LSCO season kicks off Wednesday with Superior native Letourneau

Fans of the Lake Superior Chamber Orchestra seem to expect, even demand, the unexpected -- new works, experiments and unusual orchestration, all mixed with the tried and true.

Fans of the Lake Superior Chamber Orchestra seem to expect, even demand, the unexpected -- new works, experiments and unusual orchestration, all mixed with the tried and true.

This season, which begins Wednesday, they will get even more of what they hunger for.

The orchestra's anticipated summer season will stretch across five Wednesdays in June and July, intimately housed at Weber Music Hall on the University of Minnesota Duluth campus.

The opening concert will feature violinist De Ann Burger Letourneau, a Superior, Wis., native, returning to the Northland to solo on a Beethoven violin concerto.

The concert will open with "Overture to Il Signor Bruschino," by Gioacchino Rossini, and also involves two new works, "Einstein's Dream," by Cindy McTee, and "Wounded Fields," by Steve Heltzeg.


That's typical.

Artistic director Warren Friesen, reached by phone from his office at Gustavus Adolphus College, where he was finishing out the school year, described the season as exciting. "It's kind of typical LSCO, Warren Friesen programming," he said.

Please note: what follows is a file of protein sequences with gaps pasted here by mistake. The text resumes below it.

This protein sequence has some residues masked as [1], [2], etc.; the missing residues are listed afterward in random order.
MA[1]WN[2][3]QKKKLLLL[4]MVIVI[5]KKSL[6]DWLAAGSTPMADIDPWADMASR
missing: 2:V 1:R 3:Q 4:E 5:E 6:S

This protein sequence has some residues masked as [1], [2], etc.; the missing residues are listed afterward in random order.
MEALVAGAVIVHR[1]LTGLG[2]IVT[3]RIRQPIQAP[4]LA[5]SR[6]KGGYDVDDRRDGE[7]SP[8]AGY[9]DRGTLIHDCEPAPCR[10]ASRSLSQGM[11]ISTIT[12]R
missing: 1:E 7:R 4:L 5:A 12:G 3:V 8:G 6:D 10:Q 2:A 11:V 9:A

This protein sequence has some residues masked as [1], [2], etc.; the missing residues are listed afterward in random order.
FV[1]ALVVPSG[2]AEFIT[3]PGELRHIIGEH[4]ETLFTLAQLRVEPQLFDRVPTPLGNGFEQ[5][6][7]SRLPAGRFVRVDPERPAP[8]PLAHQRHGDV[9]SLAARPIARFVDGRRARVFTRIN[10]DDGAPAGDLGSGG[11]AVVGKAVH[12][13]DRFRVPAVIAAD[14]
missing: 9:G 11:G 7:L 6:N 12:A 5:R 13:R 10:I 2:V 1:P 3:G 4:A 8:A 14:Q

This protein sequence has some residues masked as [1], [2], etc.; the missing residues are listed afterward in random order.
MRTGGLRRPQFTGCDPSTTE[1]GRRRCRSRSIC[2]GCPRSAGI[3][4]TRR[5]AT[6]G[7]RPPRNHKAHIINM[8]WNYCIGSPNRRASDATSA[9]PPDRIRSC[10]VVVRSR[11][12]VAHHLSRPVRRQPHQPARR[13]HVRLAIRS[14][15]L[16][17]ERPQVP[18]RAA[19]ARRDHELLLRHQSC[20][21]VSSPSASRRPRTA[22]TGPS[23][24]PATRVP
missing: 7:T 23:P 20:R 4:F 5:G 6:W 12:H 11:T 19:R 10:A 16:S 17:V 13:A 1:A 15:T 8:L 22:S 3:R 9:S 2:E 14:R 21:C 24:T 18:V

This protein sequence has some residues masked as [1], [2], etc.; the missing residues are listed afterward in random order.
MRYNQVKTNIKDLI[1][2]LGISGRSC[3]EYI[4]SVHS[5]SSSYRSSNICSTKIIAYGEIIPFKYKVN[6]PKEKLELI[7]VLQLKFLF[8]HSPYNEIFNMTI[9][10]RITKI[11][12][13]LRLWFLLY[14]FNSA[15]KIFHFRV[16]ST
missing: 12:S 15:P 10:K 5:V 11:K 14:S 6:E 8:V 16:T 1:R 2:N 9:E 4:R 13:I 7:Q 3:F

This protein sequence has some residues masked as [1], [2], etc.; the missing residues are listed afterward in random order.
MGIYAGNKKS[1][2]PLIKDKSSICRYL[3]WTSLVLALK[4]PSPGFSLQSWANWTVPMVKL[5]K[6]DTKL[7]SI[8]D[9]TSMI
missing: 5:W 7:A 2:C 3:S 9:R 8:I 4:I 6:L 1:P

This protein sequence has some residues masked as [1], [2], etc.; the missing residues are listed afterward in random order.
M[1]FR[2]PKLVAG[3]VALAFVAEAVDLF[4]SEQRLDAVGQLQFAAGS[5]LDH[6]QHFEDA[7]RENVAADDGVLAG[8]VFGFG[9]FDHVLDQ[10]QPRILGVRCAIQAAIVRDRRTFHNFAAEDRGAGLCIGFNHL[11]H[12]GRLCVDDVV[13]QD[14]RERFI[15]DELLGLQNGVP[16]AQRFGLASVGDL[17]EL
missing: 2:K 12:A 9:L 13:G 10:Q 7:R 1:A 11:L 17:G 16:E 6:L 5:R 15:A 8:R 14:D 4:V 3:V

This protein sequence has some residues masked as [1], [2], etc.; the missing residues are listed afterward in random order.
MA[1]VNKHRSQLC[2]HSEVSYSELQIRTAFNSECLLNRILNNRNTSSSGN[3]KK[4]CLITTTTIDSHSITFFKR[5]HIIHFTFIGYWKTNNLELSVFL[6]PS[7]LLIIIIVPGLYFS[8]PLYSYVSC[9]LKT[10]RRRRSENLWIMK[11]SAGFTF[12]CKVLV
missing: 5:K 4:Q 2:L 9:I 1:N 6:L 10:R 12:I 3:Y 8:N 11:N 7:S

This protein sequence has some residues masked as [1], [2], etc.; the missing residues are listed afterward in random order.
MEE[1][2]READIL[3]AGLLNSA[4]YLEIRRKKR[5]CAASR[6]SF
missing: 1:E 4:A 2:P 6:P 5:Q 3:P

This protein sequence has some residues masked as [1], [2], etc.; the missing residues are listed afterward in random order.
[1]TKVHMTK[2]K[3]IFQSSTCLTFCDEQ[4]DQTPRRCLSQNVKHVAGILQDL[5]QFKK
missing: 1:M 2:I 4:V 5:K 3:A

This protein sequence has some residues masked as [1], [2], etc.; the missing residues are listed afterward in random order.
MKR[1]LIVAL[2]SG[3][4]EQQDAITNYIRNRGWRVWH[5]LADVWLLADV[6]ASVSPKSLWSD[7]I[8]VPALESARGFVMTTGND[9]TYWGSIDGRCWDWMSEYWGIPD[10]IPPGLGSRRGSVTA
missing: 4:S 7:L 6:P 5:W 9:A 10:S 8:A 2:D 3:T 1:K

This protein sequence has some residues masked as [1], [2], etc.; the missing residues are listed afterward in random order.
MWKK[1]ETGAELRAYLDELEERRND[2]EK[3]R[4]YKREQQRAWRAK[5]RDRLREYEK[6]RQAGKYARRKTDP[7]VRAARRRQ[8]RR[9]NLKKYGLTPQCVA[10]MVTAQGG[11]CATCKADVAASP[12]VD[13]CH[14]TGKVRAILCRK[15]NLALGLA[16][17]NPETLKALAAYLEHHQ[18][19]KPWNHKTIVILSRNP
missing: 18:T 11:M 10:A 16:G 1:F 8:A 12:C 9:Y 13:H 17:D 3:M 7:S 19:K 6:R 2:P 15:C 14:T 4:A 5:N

Only with even more new works than usual.

"There are seven works that will be absolutely new to the orchestra and to the people," he said.

That number includes five which were written by women, which is unusual but "not any sort of social statement," Friesen said.

"In addition to that, then, there are a number of other things that are newish," he said.

For that opening concert, "Wounded Fields" is written by a friend of Friesen's. Its subject is Gettysburg. "Einstein's Dream" is the first of two pieces by McTee the LSCO will perform this year. The timing is perfect for it, with the 100th anniversary of Einstein's theory of special relativity coming this year.

The piece is also really new -- when Friesen discovered it on McTee's Web site in April, it had just debuted in March with the Dallas Symphony, which has exclusive rights to it for a year but allowed the LSCO to perform it.


"So we'll actually be the second orchestra to do this," he said.

McTee is from Texas. Its orchestration is for strings, percussion and computer-generated sounds. The second McTee piece for the year is "Twittering Machine," slated for the last concert of the year.

The McTee pieces demonstrate one thing Friesen said has made programming new works easier -- the Internet.

"The Internet makes it much easier to find new stuff and to hear it right away," he said.

Before, a musical director had to peruse a catalog and then write to ask for a perusal score. Now, with a few clicks, one can listen to the piece right on the composer's site.

Another of the notable new pieces is a premiere by Greg Moore in the last concert of the season, a piece for saxophone quartet and orchestra. The piece was commissioned by the LSCO. The composer, on the faculty at the University of Wisconsin-Superior, will perform in the concert.